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Roald Dahl Collected Stories
About the book
  • Published: 15 October 2006
  • ISBN: 9781841593005
  • Imprint: Everyman
  • Format: Hardback
  • Pages: 888
  • RRP: $39.99

Roald Dahl Collected Stories


Formats & editions


Fully illustrated, beautiful hardback edition of Roald Dahl's complete work. The present volume includes, for the first time, all the stories in chronological order as established by Dahl's biographer, Jeremy Treglown, in consultation with the Dahl estate.

Many of these stores are now so famous from film and television adaptations that they need no introduction. Roald Dahl is well known as a master of the macabre and the unexpected in the tradition of Saki, and this volume does not disappoint.
He began his literary career by writing about his own experiences in the RAF during World War II but soon developed this talent in a series of short-story collections. He is perhaps even more celebrated as an author of children's books, but the best of his short stories represent a claim for him to be numbered among the most remarkable story writers of the 20th century.
The present volume includes for the first time all the stories in chronological order as established by Dahl's biographer, Jeremy Treglown, in consultation with the Dahl estate.

  • Pub date: 15 October 2006
  • ISBN: 9781841593005
  • Imprint: Everyman
  • Format: Hardback
  • Pages: 888
  • RRP: $39.99

About the Authors

Roald Dahl

When he was at school Roald Dahl received terrible reports for his writing - with one teacher actually writing in his report, 'I have never met a boy who so persistently writes the exact opposite of what he means. He seems incapable of marshalling his thoughts on paper!' After finishing school Roald Dahl, in search of adventure, travelled to East Africa to work for a company called Shell. In Africa he learnt to speak Swahili, drove from diamond mines to gold mines, and survived a bout of malaria where his temperature reached 105.5 degrees (that's very high!). With the outbreak of the Second World War Roald Dahl joined the RAF. But being nearly two metres tall he found himself squashed into his fighter plane, knees around his ears and head jutting forward. Tragically of the 20 men in his squadron, Roald Dahl was one of only three to survive. Roald wrote about these experiences in his books Boy and Going Solo. Later in the war Roald Dahl was sent to America. It was there that he met famous author C.S. Forester (author of the Captain Hornblower series) who asked the young pilot to write down his war experiences for a story he was writing. Forester was amazed by the result, telling Roald 'I'm bowled over. Your piece is marvellous. It is the work of a gifted writer. I didn't touch a word of it.' (an opinion which would have been news to Roald's early teachers!). Forester sent Roald Dahl's work straight to the Saturday Evening Post. Roald Dahl's growing success as an author led him to meet many famous people including Walt Disney, Franklin Roosevelt, and the movie star Patricia Neal. Patricia and Roald were married only one year after they met! The couple bought a house in Great Missenden called Gipsy House. It was here that Roald Dahl began to tell his five children made-up bedtime stories and from those that he began to consider writing stories for children. An old wooden shed in the back garden, with a wingbacked armchair, a sleeping bag to keep out the cold, an old suitcase to prop his feet on and always, always six yellow pencils at his hand, was where Roald created the worlds of The BFG, The Witches, James and the Giant Peach, Charlie and the Chocolate Factory and many, many more.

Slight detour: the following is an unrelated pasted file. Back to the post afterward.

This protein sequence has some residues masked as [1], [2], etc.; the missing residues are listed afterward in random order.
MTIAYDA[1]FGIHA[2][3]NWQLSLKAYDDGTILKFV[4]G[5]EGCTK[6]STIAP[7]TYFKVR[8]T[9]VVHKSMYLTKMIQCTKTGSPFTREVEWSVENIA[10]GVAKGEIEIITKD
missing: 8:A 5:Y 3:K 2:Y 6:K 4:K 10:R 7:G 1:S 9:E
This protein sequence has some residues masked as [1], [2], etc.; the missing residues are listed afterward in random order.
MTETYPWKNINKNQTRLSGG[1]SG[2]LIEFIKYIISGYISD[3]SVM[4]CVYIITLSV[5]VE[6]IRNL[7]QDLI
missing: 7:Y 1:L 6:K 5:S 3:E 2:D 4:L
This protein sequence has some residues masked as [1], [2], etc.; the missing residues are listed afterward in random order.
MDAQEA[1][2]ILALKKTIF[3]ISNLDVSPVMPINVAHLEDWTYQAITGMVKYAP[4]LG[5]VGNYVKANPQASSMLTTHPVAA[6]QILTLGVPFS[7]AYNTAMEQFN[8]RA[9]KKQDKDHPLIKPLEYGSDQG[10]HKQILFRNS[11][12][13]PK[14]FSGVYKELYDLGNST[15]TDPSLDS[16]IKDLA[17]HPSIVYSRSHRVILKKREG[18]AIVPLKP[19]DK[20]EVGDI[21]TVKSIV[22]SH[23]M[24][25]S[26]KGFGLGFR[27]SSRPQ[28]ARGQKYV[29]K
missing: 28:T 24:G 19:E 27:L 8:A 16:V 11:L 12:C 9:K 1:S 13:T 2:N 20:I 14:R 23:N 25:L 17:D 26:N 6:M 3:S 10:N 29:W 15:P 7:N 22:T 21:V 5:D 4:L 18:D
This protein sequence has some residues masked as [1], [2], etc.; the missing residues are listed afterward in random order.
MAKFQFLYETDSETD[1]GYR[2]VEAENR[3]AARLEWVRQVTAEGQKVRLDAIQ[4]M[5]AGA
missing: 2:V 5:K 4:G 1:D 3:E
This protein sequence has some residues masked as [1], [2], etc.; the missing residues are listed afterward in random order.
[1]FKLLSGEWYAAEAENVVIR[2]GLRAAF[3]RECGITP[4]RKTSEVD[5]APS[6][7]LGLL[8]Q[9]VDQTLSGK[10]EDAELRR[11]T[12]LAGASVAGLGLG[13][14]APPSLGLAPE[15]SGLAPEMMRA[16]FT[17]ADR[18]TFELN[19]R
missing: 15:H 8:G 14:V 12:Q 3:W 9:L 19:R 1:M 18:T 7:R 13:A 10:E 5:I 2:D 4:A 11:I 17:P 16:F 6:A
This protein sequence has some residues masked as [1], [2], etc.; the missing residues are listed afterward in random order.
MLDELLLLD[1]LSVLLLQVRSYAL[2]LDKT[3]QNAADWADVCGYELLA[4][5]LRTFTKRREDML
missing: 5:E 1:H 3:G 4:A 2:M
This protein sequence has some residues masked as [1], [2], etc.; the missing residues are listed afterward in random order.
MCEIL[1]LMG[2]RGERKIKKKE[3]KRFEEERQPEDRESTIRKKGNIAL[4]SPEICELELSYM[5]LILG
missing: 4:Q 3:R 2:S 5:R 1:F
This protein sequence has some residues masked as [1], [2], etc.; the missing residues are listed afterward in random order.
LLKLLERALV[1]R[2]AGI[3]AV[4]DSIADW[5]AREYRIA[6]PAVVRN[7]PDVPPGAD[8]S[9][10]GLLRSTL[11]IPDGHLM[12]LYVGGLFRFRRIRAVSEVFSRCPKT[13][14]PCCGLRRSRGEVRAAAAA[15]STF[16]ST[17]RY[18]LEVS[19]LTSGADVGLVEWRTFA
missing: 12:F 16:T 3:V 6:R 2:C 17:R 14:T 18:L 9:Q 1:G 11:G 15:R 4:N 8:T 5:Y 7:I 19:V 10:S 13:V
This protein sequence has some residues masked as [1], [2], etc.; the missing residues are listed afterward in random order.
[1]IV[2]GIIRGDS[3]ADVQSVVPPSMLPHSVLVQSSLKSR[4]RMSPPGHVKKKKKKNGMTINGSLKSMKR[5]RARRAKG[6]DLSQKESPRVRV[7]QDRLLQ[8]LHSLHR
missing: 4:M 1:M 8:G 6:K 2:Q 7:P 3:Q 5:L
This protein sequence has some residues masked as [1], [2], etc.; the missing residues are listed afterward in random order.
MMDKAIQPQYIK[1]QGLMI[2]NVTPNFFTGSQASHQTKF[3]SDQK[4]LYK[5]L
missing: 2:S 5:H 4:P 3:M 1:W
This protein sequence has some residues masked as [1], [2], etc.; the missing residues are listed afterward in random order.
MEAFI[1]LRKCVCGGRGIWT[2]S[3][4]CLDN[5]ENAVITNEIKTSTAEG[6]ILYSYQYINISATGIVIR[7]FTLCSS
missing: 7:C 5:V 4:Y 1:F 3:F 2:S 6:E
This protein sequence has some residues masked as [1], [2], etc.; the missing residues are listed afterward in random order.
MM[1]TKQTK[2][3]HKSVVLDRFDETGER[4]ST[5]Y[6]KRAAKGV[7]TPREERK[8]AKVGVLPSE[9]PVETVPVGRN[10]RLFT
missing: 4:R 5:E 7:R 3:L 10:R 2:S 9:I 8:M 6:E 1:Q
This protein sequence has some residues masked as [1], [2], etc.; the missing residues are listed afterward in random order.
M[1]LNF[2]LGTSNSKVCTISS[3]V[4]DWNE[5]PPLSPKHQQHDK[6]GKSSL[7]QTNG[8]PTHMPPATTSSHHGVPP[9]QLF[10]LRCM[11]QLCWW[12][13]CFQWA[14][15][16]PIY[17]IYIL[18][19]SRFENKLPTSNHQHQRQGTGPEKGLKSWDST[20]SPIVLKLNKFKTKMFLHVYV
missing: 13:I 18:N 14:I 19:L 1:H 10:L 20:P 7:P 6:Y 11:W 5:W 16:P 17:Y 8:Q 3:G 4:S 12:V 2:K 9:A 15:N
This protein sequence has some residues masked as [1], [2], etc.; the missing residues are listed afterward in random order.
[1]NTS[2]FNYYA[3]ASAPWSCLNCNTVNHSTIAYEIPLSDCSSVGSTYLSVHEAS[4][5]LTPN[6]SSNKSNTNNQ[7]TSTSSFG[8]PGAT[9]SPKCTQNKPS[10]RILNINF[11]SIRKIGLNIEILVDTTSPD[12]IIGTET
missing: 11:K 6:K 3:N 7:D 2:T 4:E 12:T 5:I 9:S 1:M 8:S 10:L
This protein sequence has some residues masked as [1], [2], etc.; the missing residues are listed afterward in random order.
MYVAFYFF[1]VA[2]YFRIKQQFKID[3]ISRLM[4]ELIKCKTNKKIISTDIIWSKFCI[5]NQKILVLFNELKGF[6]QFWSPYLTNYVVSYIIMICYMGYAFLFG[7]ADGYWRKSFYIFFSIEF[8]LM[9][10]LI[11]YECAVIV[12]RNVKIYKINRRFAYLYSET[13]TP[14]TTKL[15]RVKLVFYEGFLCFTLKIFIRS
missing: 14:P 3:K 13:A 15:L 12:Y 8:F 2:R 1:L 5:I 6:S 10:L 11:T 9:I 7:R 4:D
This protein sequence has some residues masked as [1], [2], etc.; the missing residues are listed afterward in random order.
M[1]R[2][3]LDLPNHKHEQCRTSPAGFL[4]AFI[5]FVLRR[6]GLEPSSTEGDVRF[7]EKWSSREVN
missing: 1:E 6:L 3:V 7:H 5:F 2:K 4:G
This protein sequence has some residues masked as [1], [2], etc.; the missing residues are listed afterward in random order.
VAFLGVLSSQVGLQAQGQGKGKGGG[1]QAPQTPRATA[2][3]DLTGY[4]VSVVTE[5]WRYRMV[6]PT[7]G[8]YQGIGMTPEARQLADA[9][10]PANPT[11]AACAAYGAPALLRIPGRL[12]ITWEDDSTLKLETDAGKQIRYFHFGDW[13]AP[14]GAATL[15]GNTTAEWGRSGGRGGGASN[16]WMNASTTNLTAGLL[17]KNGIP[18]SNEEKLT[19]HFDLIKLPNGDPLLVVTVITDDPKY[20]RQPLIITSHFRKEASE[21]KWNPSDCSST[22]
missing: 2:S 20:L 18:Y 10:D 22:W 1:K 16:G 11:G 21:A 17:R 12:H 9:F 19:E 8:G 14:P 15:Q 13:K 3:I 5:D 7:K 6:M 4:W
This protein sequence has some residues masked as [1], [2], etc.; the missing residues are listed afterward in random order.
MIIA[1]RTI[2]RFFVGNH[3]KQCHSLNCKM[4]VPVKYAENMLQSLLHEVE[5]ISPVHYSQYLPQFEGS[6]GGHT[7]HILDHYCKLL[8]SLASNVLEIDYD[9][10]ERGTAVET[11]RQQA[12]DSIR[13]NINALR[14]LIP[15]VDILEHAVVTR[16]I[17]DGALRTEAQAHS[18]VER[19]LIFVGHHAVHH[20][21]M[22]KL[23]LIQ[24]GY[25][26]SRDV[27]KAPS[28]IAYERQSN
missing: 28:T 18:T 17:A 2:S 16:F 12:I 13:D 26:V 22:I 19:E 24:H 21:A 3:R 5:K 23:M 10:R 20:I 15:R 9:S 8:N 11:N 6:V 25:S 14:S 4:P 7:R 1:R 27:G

Jeremy Treglown

Jeremy Treglown is a writer and critic who spends part of every year in Spain and has written about the country for Granta and other magazines. His previous books include biographies of Roald Dahl, Henry Green (Dictionary of Literary Biography Award), and V. S. Pritchett (shortlisted for the Whitbread Award for Biography; Duff Cooper Prize for Literature). A former editor of The Times Literary Supplement, he has taught at Oxford, University College London, Oxford, Princeton and Warwick, and has written for The New Yorker and The New York Times Book Review. He lives in London.


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